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Gen James Gadsden
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- Keeper of the Stars
 Added: Jul. 5, 2014
 

- MIKE ROUW 🚂
 Added: Mar. 26, 2014
 

- JMW
 Added: Mar. 26, 2014
 

- Ann
 Added: Jun. 11, 2013
 
May GOD Bless You!::::::::::::::::::::::::::::::::::::::::It is on Major General Benjamin Butler's in Lowell, Middlesex County, Massachusetts, the monument reads."the true touchstone of civil liberty is not that all men are equal but that every man has the right to be the equal of every other man - if he can."*NOTE* Middlesex County, Commonwealth of Massachusetts has two county seats. Lowell is one. What is the other one ?Do youall know of any other US Counties which do too?**********"They that love beyond the world cannot be separated by it. Death cannot kill what never dies" . ~William Penn
- A AAA American at Find A Grave
 Added: May. 17, 2013
 
James Gadsden : Sir, you will be remembered as an American diplomat, soldier and businessman and namesake of the Gadsden Purchase, in which the United States purchased from Mexico the land that became the southern portion of Arizona and New Mexico. You served as Adjutant General of the U. S. Army from August 13, 1821-March 22, 1822, and held the rank of colonel in the US Army. You werecommonly known as General Gadsden but was only a two-star general. In 1853, you were appointed by the U.S. Government as the new American minister to Mexico, with instructions to purchase more land from Mexico for the prospective railroad route across southernmost New Mexico and Arizona, and to clear up the possibility of disputes over the location of the boundary between the two countries. You successfully carried out this mission by negotiating with the Mexican government in Mexico City for the purchase of more land from Mexico for southmost New Mexico and Arizona, and by establishing the boundary between the United States and Mexico as two long line segments between the Rio Grande at the westmost tip of Texas all the way to the Colorado River at the eastern boundary of California. This treaty is called the "Gadsden Treaty", and it led to the Gadsden Purchase from Mexico of about 30,000 square miles (78,000 km2) of land in northmost Mexico for $10,000,000. As events unfolded in the following decades, and well-over a century, the dreamed-up railroad just to the north of the Mexican border was never built. However, the land bought in the Gadsden Purchase later contained the site of Arizona's second largest city, Tucson, the minor cities and towns of Casa Grande, and Yuma, Arizona, Lordsburg and Deming, New Mexico, and it cleared up the status of the area north of the Gila River, that later became the metropolitan area of Phoenix, Scottsdale, Mesa, Glendale, and Tempe, Arizona. When it comes to the land well south of Phoenix where tentative plans had been made to build a transcontinental railroad, most of this is arid desertland that is not suitable for much human inhabitation. Nearly all of this Federally-owned land was, in the long run, set aside as a large, sparsely-inhabited American Indian reservation, testing and combat-practice ranges for the U.S. Air Force, the large Organ Pipe Cactus National Monument and Cabeza Prieta National Wildlife Refuge, the Coronado National Forest, the Sonoran Desert National Monument, the Ironwood Forest National Monument, the Saguaro National Park, and the Fort Huachuca Military Reservation of the U.S. Army. thanks for your help in American history, happy birthday!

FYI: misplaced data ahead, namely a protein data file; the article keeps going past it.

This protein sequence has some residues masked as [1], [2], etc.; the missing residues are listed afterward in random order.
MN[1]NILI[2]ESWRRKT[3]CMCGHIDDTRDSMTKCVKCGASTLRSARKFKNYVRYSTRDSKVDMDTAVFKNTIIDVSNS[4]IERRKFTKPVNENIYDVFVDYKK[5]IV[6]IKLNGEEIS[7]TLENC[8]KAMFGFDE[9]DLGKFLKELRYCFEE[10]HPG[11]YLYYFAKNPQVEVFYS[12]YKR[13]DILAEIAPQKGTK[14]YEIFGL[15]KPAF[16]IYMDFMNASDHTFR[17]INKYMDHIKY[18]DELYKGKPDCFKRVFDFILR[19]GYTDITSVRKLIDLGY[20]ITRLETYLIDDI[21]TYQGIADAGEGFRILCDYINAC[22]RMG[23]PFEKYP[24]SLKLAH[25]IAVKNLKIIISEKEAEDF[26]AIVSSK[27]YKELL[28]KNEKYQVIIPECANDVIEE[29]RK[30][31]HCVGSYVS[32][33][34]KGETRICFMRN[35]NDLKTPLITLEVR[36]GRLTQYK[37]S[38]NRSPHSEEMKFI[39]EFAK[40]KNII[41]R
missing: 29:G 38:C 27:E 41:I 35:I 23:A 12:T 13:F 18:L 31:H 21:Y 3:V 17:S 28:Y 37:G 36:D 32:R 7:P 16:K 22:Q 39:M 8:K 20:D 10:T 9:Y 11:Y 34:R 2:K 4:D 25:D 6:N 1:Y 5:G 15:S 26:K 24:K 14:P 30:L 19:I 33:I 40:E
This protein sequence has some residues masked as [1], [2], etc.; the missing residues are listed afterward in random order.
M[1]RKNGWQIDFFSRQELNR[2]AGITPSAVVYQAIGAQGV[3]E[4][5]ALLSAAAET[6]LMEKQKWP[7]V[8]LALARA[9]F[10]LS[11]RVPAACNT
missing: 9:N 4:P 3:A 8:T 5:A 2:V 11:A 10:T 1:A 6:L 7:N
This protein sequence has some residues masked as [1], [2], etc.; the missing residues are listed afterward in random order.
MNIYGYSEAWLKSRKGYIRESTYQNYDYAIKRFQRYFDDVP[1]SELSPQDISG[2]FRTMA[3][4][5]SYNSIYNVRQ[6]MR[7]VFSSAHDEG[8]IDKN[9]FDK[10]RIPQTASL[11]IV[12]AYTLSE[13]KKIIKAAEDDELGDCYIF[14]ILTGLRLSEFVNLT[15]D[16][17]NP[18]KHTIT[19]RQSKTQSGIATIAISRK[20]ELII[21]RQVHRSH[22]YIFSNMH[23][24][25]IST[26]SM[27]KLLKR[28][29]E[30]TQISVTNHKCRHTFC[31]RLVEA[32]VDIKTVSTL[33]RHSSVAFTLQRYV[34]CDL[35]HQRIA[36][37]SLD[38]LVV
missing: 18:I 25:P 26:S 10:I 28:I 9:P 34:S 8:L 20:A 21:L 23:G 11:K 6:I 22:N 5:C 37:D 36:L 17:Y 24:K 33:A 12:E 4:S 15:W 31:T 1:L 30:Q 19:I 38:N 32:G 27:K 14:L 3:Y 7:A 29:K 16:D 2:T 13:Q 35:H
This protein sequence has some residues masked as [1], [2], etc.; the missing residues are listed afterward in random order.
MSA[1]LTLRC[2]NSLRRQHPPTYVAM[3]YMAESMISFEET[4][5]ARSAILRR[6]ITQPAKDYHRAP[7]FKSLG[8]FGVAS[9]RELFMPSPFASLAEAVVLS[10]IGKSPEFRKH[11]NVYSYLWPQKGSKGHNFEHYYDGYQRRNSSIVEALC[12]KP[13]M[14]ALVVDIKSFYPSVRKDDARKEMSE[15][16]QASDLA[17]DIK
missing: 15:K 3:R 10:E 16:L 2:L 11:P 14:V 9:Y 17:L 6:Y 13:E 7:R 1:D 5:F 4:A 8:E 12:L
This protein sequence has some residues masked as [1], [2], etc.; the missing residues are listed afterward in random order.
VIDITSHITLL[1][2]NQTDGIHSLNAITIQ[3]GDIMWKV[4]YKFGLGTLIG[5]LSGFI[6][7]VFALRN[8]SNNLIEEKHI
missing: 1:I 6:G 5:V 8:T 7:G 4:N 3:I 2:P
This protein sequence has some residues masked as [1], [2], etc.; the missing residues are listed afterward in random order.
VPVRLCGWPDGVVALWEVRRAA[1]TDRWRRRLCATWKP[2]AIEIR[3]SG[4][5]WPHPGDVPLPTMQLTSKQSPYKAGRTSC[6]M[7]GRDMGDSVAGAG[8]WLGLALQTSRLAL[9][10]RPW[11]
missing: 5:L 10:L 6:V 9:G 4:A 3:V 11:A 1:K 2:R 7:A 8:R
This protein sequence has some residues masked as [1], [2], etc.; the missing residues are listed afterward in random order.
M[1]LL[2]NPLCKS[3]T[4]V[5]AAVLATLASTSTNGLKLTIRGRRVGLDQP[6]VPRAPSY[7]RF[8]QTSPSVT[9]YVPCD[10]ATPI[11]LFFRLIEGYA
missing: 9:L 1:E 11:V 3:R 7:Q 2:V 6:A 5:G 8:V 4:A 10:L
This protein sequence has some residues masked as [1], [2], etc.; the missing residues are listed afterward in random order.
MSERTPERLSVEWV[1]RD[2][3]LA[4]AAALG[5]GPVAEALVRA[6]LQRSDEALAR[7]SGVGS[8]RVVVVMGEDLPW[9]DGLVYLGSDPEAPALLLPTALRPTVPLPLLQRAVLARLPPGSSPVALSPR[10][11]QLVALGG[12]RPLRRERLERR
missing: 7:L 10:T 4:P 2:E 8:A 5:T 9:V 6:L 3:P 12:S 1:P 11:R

- MFPS
 Added: May. 15, 2013
 

- MFPS
 Added: Dec. 26, 2012
 

- Donna Lee Wall
 Added: Aug. 23, 2012
 

- C
 Added: Jun. 19, 2011
 
The Weekly Arizonian, 31 March 1859, Tubac, Arizona. Death of Gen James Gadsden. The newspapers in the States announce the death of Gen. Gadsden, of South Carolina, who died at his residence in Charleston on the 29th of December, last, aged sixty years. Appointed Minister Plenipotentiary and Envoy Extraordinary of the United States to Mexico, in 1853, General Gadsden's name is chiefly associated with the Treaty executed in 1854, between Mexico and the United States. That insturment is generally known as the "Gadsden Treaty." Under its provisions, the boundary-line between the two countries was defiinitely settled, a Commission was appointed to survey the line, and the 6th and 7th articles of the Treaty of Gaudaloupe(sic)-Hidalgo were abrogated; Mexico granting the free navigation of the Colorado river, and the Gulf of California; also relinquishing her title to the proposed territory of Arizona. The tract of country thus acquired was for a long time known as the "Gadsden Purchase." In consideration of the stipulation agreed upon on the part of Mexico, the United States guaranteed the payment to Mexican Government of the sum of ten millions of dollars. Mr. Gadsden, since his retirement from diplomatic life, has taken no active part in national affairs.
- Cori Hoag
 Added: Apr. 4, 2010
 

- grave hunter
 Added: Jan. 23, 2010
 

- b
 Added: Dec. 26, 2009
 
Thank you for serving!!
- LaDene
 Added: Dec. 26, 2009
 

- Suzy E.
 Added: May. 18, 2009
 
 

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